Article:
The Six Stages of Parenthood

The Six Stages of Parenthood

The Six Stages of Parenthood

The Six Stages of Parenthood

Synopsis

Almost all books for parents focus on the way children develop. Ellen Galinsky, instead, writes about how parents develop. Drawing on the work in adult development of Erik Erikson and DanielLevinson, she describes six distinct stages in the life of a parent: the image-making that occurs during pregnancy; the nurturing rolethat swallows parents up from birth through the first couple of years; the authority parents must develop as small children showindependence; the interpretive stage when parents explain the world and their values to school-age children.

Excerpt

Parents grow? Parents go through stages? What does that mean?

Change in children is visibly dramatic: The newborn baby who just fits in the crook of our arm, measuring no longer than the distance between our elbow and our hand, will double and triple in size within the first years of life. We use expressions like "spring up" and "sprout" to describe children's growth, and though the process may often seem interminable, in retrospect it seems as if a projector has tripped onto fast speed and their feet, their faces, and their hands are soon magically as large as ours.

The changes in children's capacities are equally dramatic. The baby who is unable to grasp a bottle will, within a matter of months, be able to hold a spoon and drink from a cup. The toddler who walks as if he or she is tipsy will in a year or two be able to climb to the top of the jungle gym and hang upside down. The young child able to communicate only with shrieks and cries will soon have a large and proficient vocabulary, even be able, as a preschooler, to say, "I hate you means I love you because it's backwards day."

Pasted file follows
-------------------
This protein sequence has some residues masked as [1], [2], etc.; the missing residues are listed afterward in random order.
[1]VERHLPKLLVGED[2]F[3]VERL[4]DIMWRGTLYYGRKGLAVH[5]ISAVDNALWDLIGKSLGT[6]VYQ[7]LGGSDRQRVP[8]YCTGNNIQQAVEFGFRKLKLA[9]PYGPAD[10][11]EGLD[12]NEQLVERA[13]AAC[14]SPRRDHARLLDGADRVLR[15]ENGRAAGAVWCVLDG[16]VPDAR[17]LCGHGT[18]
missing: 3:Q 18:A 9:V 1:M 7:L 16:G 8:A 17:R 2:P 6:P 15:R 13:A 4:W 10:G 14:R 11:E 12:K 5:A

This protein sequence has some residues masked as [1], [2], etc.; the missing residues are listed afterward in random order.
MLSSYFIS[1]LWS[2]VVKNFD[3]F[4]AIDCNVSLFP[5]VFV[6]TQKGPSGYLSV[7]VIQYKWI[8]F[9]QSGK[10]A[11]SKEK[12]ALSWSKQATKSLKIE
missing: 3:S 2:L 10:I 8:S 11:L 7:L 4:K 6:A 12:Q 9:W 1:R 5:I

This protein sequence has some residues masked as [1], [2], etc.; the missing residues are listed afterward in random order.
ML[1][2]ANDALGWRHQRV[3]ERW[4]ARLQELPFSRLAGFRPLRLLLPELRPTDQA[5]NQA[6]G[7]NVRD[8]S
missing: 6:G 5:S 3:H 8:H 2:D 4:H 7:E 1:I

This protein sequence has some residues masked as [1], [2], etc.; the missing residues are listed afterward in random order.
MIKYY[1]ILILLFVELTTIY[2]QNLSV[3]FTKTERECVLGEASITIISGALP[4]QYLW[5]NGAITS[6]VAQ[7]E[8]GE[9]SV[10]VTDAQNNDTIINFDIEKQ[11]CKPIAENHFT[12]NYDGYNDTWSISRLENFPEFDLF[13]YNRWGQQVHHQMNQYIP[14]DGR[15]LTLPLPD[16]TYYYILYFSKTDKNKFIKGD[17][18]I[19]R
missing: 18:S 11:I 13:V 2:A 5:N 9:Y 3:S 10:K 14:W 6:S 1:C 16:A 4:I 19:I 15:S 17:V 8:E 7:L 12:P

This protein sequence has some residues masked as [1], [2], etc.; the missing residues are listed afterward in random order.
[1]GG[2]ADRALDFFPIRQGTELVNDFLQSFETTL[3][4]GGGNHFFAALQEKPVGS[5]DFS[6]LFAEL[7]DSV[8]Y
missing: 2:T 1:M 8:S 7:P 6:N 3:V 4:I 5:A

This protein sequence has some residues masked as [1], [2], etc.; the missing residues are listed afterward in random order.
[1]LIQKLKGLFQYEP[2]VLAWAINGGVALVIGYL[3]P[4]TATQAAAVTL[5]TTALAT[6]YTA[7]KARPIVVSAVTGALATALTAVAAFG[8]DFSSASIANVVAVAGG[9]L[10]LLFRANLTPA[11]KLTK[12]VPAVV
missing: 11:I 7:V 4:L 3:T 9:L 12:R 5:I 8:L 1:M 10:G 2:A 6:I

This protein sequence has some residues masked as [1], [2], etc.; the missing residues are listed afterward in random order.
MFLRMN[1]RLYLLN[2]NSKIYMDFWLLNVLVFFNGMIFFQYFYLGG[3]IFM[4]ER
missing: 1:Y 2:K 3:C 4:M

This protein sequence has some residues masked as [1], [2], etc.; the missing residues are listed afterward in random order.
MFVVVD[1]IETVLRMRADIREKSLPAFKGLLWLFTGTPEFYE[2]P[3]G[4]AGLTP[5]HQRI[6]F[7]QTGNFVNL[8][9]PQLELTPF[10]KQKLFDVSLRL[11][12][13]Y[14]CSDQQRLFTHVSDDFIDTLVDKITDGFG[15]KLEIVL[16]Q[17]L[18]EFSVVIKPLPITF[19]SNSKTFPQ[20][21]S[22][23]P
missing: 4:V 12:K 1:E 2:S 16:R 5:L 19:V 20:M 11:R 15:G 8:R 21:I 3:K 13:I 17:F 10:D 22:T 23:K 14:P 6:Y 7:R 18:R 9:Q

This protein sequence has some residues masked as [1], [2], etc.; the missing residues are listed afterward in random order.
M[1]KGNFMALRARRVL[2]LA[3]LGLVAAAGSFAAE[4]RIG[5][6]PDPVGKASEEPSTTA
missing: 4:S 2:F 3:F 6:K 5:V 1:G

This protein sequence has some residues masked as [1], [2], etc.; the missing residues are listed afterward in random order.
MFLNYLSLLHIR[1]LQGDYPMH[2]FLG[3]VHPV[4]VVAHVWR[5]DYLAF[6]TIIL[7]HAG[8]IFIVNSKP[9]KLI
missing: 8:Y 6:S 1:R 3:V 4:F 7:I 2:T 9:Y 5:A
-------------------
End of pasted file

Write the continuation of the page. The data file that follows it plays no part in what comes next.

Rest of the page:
The underlying psychological changes that children go through are more subtle. It's less obvious why the young child seems to slide back and forth between dependent clinging--"You do it for me"--to demanding--"I can do it myself," even donning a superhero cape. In fact, these changes have been carefully studied. The young child, in this particular example, has become aware that he or she is not permanently attached to and protected by the parents, sees also that the world out there is fraught with hidden and not- so-hidden dangers, and feels vulnerable. This child in turn clings to the parents, warding off fear, then puts on a superhero cape, a shield, that transforms the child into the savior and the saved.

The cognitive changes that children make can also seem mysterious--not the more apparent growth of abilities, such as the acquisition of language and the capacity to compute, but the shifts in thinking itself and moral reasoning: the development of the capacity to abstract, to see the world in more than an egocentric frame-

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